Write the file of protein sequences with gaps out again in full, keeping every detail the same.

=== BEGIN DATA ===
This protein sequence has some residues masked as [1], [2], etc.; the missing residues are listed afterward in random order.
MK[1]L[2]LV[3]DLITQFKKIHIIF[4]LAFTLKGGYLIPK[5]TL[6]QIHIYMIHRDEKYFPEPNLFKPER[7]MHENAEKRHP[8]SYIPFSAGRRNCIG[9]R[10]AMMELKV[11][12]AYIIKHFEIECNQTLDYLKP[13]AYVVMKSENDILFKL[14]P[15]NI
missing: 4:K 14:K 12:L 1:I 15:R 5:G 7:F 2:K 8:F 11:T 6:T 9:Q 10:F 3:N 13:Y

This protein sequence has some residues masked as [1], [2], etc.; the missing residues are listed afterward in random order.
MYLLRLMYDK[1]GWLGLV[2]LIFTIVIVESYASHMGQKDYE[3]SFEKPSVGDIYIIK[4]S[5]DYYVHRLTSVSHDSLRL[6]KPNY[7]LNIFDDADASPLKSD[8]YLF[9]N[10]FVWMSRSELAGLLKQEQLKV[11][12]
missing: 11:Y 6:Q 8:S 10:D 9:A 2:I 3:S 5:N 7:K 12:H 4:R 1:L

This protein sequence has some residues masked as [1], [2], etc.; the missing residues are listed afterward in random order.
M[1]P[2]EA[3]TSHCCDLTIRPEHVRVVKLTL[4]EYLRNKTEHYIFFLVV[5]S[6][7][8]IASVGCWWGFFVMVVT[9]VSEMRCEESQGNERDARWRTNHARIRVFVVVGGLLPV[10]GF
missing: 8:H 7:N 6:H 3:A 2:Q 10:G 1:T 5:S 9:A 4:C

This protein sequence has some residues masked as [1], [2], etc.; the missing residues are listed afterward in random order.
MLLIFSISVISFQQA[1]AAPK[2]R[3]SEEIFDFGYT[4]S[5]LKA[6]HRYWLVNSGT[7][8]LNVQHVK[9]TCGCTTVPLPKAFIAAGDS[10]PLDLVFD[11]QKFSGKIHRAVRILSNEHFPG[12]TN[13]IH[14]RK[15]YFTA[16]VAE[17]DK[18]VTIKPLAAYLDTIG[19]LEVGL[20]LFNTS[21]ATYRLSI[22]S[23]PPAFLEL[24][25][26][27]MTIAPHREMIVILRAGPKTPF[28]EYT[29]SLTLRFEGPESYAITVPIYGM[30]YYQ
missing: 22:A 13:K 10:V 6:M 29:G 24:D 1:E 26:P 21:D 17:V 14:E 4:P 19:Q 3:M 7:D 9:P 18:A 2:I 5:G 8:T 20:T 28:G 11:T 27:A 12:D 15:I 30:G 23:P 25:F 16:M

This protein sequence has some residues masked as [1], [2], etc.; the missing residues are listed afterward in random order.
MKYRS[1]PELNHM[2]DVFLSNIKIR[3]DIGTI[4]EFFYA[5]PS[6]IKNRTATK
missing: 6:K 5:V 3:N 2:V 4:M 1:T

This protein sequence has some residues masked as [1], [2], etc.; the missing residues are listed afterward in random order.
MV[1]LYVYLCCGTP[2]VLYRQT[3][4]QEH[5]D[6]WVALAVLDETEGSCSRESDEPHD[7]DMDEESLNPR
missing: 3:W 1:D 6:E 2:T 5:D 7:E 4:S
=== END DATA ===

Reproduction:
This protein sequence has some residues masked as [1], [2], etc.; the missing residues are listed afterward in random order.
MK[1]L[2]LV[3]DLITQFKKIHIIF[4]LAFTLKGGYLIPK[5]TL[6]QIHIYMIHRDEKYFPEPNLFKPER[7]MHENAEKRHP[8]SYIPFSAGRRNCIG[9]R[10]AMMELKV[11][12]AYIIKHFEIECNQTLDYLKP[13]AYVVMKSENDILFKL[14]P[15]NI
missing: 4:K 14:K 12:L 1:I 15:R 5:G 7:F 2:K 8:F 11:T 6:T 9:Q 10:F 3:N 13:Y

This protein sequence has some residues masked as [1], [2], etc.; the missing residues are listed afterward in random order.
MYLLRLMYDK[1]GWLGLV[2]LIFTIVIVESYASHMGQKDYE[3]SFEKPSVGDIYIIK[4]S[5]DYYVHRLTSVSHDSLRL[6]KPNY[7]LNIFDDADASPLKSD[8]YLF[9]N[10]FVWMSRSELAGLLKQEQLKV[11][12]
missing: 11:Y 6:Q 8:S 10:D 9:A 2:I 3:S 5:N 7:K 12:H 4:R 1:L

This protein sequence has some residues masked as [1], [2], etc.; the missing residues are listed afterward in random order.
M[1]P[2]EA[3]TSHCCDLTIRPEHVRVVKLTL[4]EYLRNKTEHYIFFLVV[5]S[6][7][8]IASVGCWWGFFVMVVT[9]VSEMRCEESQGNERDARWRTNHARIRVFVVVGGLLPV[10]GF
missing: 8:H 7:N 6:H 3:A 2:Q 10:G 1:T 5:S 9:A 4:C

This protein sequence has some residues masked as [1], [2], etc.; the missing residues are listed afterward in random order.
MLLIFSISVISFQQA[1]AAPK[2]R[3]SEEIFDFGYT[4]S[5]LKA[6]HRYWLVNSGT[7][8]LNVQHVK[9]TCGCTTVPLPKAFIAAGDS[10]PLDLVFD[11]QKFSGKIHRAVRILSNEHFPG[12]TN[13]IH[14]RK[15]YFTA[16]VAE[17]DK[18]VTIKPLAAYLDTIG[19]LEVGL[20]LFNTS[21]ATYRLSI[22]S[23]PPAFLEL[24][25][26][27]MTIAPHREMIVILRAGPKTPF[28]EYT[29]SLTLRFEGPESYAITVPIYGM[30]YYQ
missing: 22:A 13:K 10:V 6:M 29:G 24:D 1:E 26:P 21:D 17:V 14:E 4:P 19:Q 3:M 7:D 9:P 18:A 2:I 5:G 8:T 20:T 28:G 11:T 27:A 12:D 15:I 30:G 23:P 25:F 16:M

This protein sequence has some residues masked as [1], [2], etc.; the missing residues are listed afterward in random order.
MKYRS[1]PELNHM[2]DVFLSNIKIR[3]DIGTI[4]EFFYA[5]PS[6]IKNRTATK
missing: 6:K 5:V 3:N 2:V 4:M 1:T

This protein sequence has some residues masked as [1], [2], etc.; the missing residues are listed afterward in random order.
MV[1]LYVYLCCGTP[2]VLYRQT[3][4]QEH[5]D[6]WVALAVLDETEGSCSRESDEPHD[7]DMDEESLNPR
missing: 3:W 1:D 6:E 2:T 5:D 7:E 4:S